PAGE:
The US Defense Advanced Research Projects Agency (Darpa), the agency which is responsible for the development of emerging technologies for use by the US military, is planning to turn plants into bio-hazard detecting spies.
According to a Gizmodo report, under the new Advanced Plant Technologies or APT program, Darpa plans to modify plants genetically to make them discreet, self-sustaining sensors that can detect chemicals, pathogens, radiation, and electromagnetic waves.
Plants naturally react to environmental changes and the agency wants to leverage this quality through genetic engineering.
The idea is to make the plants reactive to the hazards mentioned above and monitor their response using existing ground, air, and space-based technologies as and when they detect the presence of relevant stimuli.
These energy-independent, robust, and stealthy "intelligence gatherers" would then replace costly mechanical sensors and capture accurate and timely information for military benefits.
"Plants are highly attuned to their environments and naturally manifest physiological responses to basic stimuli such as light and temperature, but also in some cases to touch, chemicals, pests, and pathogens," said Blake Bextine, the Program Manager for APT.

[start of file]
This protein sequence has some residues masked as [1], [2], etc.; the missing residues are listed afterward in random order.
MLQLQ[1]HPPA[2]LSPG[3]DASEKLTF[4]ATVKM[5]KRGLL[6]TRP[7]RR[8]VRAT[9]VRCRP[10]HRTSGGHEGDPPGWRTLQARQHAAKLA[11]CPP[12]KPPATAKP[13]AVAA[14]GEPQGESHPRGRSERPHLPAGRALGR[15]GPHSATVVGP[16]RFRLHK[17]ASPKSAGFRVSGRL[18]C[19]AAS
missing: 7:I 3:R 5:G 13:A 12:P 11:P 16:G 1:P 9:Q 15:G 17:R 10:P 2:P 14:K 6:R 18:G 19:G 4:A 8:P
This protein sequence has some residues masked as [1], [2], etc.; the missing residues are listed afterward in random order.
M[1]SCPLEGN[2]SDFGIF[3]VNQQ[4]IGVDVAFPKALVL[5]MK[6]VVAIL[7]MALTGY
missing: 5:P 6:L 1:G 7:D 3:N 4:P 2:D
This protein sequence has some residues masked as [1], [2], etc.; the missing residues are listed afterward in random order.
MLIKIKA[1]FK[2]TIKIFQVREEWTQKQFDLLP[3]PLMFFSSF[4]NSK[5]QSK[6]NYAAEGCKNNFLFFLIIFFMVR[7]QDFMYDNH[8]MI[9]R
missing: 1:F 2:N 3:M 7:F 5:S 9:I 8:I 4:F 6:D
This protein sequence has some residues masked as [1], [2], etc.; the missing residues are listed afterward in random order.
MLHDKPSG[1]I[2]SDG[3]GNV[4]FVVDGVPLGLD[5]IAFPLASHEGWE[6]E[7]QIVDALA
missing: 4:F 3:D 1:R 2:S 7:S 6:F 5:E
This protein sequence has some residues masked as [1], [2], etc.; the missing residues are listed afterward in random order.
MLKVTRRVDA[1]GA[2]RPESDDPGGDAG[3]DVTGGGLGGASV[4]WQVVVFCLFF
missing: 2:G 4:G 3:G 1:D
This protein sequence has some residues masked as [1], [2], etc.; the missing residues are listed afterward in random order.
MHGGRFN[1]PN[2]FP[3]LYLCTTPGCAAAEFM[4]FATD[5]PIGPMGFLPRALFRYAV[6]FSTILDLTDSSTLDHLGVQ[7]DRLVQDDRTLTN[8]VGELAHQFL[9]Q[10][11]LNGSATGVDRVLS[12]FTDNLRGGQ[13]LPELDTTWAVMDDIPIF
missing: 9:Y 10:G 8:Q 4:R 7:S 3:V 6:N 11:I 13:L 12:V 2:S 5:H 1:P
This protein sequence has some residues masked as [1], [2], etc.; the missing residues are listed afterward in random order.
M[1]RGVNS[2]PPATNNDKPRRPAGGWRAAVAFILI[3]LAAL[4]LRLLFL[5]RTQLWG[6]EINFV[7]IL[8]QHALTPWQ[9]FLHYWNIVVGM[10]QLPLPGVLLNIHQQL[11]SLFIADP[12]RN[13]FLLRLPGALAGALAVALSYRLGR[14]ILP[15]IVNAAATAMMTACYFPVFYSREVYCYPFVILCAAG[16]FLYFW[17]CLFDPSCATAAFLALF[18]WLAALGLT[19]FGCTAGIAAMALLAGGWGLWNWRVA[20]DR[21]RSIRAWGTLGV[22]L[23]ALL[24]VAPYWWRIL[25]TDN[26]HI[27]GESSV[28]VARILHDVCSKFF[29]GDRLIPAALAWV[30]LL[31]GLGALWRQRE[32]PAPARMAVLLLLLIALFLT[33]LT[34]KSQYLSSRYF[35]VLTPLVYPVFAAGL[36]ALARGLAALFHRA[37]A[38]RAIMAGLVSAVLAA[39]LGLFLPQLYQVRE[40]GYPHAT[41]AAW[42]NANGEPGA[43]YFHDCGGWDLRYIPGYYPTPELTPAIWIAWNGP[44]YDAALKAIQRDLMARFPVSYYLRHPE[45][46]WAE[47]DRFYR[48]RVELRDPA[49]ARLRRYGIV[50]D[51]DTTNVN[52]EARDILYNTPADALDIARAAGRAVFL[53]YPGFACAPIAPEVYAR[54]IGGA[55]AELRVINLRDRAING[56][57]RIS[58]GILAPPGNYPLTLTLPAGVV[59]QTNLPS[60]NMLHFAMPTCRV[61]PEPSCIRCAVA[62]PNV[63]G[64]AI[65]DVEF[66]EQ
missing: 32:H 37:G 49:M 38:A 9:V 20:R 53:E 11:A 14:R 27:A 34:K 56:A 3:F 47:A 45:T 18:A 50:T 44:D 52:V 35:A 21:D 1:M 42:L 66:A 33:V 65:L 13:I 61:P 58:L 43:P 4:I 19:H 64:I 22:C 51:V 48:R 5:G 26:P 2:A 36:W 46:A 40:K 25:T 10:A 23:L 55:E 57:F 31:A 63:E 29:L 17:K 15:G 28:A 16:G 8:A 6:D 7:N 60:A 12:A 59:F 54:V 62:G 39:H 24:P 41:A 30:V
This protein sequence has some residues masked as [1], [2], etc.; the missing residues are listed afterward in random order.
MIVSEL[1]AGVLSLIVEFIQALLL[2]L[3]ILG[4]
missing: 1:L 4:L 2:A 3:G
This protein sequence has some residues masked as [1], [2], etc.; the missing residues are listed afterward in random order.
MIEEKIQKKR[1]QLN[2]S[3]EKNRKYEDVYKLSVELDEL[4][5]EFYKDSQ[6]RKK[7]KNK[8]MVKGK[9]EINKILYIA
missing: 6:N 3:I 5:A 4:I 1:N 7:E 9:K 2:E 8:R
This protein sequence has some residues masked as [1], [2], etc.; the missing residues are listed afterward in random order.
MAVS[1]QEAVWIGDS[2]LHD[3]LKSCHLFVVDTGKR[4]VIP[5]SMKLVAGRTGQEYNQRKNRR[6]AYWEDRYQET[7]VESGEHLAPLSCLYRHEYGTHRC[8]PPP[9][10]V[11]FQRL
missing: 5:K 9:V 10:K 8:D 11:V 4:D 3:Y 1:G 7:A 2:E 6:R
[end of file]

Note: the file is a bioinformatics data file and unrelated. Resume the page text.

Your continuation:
"Emerging molecular and modelling techniques may make it possible to reprogram these detection and reporting capabilities for a wide range of stimuli, which would not only open up new intelligence streams but also reduce the personnel risks and costs associated with traditional sensors."
According to Darpa, the benefits of the sensors would not be limited to military applications. Civilians could also harness the power of these genetically-modified plants for identifying several life-threatening hazards such as landmines or unexploded bombs from past conflicts or testing sites.
It is worth noting that unlike past experiments of this type, Darpa wants to introduce these bio- modified plants without making them weak or taking their ability to thrive in natural environments.
The groundwork for the program will be conducted in contained labs, greenhouse facilities, and simulated natural environments, following which field trials will be undertaken with necessary protocols in place.